Central Alberta was settled by a considerable number of French-speaking people, many of whom came from France.
In 1906, about 30 French families moved to Sylvan Lake with Dr. Tanche of Lille to establish a true socialist society.1 They all lived together in a large barn which was also used for their poultry and livestock. The colony was a failure and disbanded two years later; about half of the members went back to France while the rest took homesteads elsewhere in the province.
The Edmonton Bulletin notes approximately 50 Breton settlers heading for Red Deer in 1904.2 The sisters of Charity of Our Lady of Evron established a convent and hospital at Trochu, where a group of former French officers created the town after leaving France in refusal to follow orders concerning the eviction of religious communities with the separation of the Church and the State.3 During those years a fairly homogenous French community was found in the area between Drumheller and Stettler, where 12 priests from Tinchebray in Normandy settled and established parishes and missions. By 1910, they had built a church, convent, school, and hospital in Stettler, but left the area suddenly during the 1920s following difficulties with the bishop of the diocese of Edmonton, H. J. O’Leary.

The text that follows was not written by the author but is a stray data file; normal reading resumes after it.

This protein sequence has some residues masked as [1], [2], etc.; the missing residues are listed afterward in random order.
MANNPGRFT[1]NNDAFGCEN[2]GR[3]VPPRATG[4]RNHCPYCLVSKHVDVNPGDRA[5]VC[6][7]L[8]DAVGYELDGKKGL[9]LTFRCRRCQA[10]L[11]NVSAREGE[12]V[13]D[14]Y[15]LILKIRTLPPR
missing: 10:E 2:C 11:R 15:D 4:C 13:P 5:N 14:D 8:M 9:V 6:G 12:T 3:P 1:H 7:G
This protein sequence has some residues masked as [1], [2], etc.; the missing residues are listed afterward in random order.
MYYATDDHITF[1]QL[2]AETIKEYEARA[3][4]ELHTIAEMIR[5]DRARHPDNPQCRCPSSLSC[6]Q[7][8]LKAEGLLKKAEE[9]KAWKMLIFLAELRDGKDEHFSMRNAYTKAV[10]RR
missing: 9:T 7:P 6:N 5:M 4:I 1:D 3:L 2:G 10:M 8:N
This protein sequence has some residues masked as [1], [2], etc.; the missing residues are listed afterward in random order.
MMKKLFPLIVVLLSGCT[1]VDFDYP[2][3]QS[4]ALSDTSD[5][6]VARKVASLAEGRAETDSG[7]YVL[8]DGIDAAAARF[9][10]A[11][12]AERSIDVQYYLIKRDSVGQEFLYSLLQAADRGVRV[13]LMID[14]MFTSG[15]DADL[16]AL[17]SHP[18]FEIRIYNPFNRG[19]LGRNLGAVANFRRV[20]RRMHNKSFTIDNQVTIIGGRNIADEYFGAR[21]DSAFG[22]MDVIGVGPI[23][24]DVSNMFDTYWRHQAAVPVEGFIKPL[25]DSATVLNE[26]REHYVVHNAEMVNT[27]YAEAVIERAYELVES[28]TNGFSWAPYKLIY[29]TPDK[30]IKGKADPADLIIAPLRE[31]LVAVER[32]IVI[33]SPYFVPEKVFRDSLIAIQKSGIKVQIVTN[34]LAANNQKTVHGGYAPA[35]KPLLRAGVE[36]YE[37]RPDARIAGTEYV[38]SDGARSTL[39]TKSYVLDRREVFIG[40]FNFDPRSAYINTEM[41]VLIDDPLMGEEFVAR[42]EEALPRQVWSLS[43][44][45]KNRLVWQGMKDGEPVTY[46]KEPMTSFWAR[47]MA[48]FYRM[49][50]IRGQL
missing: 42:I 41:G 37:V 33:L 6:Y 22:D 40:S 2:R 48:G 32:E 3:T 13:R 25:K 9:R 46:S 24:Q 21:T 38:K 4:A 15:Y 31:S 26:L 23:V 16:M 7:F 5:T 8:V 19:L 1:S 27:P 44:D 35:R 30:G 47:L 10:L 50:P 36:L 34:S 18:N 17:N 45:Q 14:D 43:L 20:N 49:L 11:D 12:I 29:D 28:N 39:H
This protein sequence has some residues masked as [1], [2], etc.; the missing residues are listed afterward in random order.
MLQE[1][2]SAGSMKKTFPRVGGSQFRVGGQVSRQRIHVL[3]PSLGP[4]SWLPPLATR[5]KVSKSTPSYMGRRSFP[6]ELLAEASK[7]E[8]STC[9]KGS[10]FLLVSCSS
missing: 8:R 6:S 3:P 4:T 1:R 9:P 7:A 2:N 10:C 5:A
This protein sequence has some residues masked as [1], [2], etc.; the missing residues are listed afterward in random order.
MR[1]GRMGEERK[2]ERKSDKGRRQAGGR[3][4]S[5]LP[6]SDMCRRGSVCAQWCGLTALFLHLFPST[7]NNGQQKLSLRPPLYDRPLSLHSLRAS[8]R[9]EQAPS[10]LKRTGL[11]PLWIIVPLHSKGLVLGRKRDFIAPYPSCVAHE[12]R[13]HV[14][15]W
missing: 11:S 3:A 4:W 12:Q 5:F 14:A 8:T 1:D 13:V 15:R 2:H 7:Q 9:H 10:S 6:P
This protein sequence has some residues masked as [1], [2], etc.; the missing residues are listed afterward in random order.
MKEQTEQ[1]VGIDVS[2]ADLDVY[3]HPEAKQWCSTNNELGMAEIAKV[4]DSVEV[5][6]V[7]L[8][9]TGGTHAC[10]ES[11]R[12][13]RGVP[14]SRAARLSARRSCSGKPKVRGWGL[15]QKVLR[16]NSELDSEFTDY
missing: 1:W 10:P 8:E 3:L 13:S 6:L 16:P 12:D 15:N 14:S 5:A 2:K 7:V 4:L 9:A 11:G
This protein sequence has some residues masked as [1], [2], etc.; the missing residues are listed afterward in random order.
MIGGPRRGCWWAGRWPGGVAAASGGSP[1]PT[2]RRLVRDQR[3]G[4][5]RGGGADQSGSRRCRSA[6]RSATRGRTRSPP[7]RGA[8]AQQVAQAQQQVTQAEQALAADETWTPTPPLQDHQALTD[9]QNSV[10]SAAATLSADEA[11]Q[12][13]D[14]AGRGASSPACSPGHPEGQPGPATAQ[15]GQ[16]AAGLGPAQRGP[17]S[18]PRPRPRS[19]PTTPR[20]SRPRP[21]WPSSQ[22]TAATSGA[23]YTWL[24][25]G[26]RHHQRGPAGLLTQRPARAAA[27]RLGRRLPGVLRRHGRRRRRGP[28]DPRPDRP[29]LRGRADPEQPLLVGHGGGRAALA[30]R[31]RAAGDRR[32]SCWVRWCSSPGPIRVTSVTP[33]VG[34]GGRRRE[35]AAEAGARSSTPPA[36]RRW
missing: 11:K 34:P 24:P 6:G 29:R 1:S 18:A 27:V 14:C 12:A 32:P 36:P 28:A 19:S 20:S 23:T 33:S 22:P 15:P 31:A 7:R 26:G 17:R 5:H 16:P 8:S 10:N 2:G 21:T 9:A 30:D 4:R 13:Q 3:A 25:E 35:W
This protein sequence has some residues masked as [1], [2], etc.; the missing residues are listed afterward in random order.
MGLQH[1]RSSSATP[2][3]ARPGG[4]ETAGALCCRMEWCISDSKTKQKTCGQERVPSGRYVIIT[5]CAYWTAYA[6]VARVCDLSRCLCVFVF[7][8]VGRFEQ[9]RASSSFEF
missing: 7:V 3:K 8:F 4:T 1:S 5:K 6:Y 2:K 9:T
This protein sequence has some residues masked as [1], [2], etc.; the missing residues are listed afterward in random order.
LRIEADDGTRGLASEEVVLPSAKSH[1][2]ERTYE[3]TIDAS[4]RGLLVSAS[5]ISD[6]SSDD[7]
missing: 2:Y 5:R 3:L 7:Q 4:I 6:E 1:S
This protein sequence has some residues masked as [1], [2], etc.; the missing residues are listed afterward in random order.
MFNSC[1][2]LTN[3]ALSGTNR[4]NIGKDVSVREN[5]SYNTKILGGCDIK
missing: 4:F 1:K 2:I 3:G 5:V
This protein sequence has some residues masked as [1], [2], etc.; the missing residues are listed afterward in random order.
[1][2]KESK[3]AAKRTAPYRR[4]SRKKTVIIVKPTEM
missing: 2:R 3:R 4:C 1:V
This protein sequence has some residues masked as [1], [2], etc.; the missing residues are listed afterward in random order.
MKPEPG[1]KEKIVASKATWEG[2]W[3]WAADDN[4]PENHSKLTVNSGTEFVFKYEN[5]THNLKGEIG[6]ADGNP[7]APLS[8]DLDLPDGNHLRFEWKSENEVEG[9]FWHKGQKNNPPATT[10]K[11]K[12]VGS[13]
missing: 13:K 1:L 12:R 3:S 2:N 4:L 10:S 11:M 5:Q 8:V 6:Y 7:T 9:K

Many of the French citizens of the region left in 1914 to fight in the First World War.
(1) Donald Smith, « French-speaking Albertans », Peoples of Alberta, ed, ed. Donald and Tamara Palmer, Saskatoon, Western Producer Prairie Books, 1985,94.
(2) Éloi DeGrâce, Glanures du Edmonton Bulletin, Vol I : 1880-1907, auto publication, 2004.
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